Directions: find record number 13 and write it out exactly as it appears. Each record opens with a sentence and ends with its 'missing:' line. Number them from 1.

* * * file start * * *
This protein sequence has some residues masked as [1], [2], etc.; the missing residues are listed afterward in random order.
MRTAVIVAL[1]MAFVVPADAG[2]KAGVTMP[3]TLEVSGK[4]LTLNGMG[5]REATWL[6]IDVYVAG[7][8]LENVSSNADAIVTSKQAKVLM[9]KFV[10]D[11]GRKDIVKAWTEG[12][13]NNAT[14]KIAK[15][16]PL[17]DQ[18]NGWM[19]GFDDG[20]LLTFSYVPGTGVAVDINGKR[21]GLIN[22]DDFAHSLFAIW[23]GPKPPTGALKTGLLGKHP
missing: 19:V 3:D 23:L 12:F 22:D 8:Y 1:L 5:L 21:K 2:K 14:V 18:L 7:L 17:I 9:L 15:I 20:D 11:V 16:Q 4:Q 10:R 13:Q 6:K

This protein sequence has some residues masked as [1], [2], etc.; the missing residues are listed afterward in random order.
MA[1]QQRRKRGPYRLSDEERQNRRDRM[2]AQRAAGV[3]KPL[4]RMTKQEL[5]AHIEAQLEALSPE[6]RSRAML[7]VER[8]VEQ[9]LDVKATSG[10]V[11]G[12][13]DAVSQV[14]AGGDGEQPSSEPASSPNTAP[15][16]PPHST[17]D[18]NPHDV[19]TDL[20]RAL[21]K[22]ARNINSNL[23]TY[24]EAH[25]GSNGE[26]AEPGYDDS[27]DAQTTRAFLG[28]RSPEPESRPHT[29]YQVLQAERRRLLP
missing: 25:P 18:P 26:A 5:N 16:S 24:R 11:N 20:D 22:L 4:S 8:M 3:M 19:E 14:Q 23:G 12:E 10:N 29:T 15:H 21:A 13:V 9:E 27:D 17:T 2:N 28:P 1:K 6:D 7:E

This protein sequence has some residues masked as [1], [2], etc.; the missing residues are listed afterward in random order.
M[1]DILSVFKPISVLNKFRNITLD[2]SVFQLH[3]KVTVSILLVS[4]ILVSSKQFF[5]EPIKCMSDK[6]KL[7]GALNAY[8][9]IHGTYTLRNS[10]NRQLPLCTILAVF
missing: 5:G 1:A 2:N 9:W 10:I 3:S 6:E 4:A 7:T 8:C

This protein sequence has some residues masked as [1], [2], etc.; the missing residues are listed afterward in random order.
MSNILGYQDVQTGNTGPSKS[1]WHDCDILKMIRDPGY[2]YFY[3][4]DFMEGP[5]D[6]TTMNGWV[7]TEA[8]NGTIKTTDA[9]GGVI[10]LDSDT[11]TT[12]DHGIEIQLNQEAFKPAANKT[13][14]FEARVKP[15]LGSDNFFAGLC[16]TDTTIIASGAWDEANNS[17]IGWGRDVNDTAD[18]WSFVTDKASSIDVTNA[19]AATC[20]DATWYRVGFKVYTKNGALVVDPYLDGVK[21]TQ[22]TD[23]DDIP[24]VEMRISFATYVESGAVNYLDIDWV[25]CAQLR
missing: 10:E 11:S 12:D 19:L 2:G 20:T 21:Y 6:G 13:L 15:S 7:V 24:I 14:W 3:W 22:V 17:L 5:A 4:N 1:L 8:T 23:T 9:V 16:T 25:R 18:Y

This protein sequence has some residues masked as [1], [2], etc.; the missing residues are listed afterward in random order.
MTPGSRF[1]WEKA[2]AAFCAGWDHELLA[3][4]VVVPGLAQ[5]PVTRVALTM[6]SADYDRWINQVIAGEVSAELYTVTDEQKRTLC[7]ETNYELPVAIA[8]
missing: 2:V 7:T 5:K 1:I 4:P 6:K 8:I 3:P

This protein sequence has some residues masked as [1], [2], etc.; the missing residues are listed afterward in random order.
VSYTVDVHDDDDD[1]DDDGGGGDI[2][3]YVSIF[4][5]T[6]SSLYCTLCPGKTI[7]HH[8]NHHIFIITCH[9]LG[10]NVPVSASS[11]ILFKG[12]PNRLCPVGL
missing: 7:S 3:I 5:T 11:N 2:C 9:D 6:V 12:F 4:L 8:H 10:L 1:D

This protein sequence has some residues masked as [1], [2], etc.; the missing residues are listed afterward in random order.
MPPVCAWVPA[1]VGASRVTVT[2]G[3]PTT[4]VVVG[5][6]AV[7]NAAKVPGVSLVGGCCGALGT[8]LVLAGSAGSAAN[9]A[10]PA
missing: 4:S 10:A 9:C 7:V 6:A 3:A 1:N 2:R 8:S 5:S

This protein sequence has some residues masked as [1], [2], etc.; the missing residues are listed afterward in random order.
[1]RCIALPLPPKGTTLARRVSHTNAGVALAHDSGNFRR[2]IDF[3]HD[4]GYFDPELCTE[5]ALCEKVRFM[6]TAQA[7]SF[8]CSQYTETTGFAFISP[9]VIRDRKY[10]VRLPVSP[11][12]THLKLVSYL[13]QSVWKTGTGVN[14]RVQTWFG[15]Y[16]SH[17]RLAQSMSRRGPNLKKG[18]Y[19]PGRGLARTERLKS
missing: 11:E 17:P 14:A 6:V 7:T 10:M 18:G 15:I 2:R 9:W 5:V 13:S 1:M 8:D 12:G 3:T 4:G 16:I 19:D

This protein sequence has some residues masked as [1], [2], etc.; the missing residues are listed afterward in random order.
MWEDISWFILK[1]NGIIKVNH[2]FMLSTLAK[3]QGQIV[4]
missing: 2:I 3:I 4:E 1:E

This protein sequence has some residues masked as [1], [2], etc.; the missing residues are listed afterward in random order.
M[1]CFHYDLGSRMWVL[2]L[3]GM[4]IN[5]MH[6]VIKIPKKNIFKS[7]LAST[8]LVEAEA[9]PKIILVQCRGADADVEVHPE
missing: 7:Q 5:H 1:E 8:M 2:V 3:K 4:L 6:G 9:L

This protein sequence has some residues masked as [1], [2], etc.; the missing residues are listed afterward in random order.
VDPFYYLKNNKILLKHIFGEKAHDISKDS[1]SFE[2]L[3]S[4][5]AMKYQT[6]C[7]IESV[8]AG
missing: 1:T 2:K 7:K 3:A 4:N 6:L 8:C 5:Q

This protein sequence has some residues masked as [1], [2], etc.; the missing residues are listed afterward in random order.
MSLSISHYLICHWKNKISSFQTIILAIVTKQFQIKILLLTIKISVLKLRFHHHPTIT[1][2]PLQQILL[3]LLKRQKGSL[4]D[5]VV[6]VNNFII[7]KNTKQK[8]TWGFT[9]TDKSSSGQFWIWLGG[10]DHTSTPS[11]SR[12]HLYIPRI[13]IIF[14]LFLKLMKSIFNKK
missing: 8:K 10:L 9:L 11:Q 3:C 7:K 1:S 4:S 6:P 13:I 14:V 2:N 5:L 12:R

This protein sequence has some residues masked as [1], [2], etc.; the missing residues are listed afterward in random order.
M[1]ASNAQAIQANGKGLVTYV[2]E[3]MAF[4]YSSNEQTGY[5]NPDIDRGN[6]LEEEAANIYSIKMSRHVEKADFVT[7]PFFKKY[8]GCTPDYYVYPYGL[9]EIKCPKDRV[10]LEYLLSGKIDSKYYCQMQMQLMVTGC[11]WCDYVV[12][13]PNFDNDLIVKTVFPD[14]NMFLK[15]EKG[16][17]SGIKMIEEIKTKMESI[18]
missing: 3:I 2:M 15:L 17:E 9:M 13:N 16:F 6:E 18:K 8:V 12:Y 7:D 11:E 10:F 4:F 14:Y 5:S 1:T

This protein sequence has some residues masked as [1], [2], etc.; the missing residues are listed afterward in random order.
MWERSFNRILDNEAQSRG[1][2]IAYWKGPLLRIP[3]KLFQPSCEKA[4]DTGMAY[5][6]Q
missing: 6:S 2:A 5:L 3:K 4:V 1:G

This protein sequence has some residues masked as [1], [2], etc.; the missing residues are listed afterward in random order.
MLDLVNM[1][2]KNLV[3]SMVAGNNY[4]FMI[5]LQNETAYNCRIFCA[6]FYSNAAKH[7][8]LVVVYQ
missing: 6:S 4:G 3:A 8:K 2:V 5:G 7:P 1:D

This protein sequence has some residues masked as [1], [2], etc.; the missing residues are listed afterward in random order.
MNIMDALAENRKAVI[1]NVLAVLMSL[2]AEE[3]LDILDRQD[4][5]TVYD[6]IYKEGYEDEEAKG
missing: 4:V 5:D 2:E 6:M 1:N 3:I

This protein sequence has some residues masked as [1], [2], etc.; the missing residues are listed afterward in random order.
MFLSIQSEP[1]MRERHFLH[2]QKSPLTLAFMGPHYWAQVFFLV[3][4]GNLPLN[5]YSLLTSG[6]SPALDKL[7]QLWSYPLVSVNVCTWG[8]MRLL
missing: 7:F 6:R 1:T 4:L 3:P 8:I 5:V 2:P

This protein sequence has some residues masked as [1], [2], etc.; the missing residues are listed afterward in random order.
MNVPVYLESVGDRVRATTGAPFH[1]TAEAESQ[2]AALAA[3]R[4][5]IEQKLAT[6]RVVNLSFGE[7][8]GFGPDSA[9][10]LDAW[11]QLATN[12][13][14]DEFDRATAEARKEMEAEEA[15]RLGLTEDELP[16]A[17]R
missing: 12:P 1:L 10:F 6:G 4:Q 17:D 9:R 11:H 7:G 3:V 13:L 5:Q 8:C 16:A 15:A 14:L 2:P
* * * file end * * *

This protein sequence has some residues masked as [1], [2], etc.; the missing residues are listed afterward in random order.
M[1]ASNAQAIQANGKGLVTYV[2]E[3]MAF[4]YSSNEQTGY[5]NPDIDRGN[6]LEEEAANIYSIKMSRHVEKADFVT[7]PFFKKY[8]GCTPDYYVYPYGL[9]EIKCPKDRV[10]LEYLLSGKIDSKYYCQMQMQLMVTGC[11]WCDYVV[12][13]PNFDNDLIVKTVFPD[14]NMFLK[15]EKG[16][17]SGIKMIEEIKTKMESI[18]
missing: 3:I 2:M 15:L 17:E 9:M 13:N 16:F 6:E 18:K 8:V 12:Y 7:D 11:E 10:F 4:F 14:Y 5:S 1:T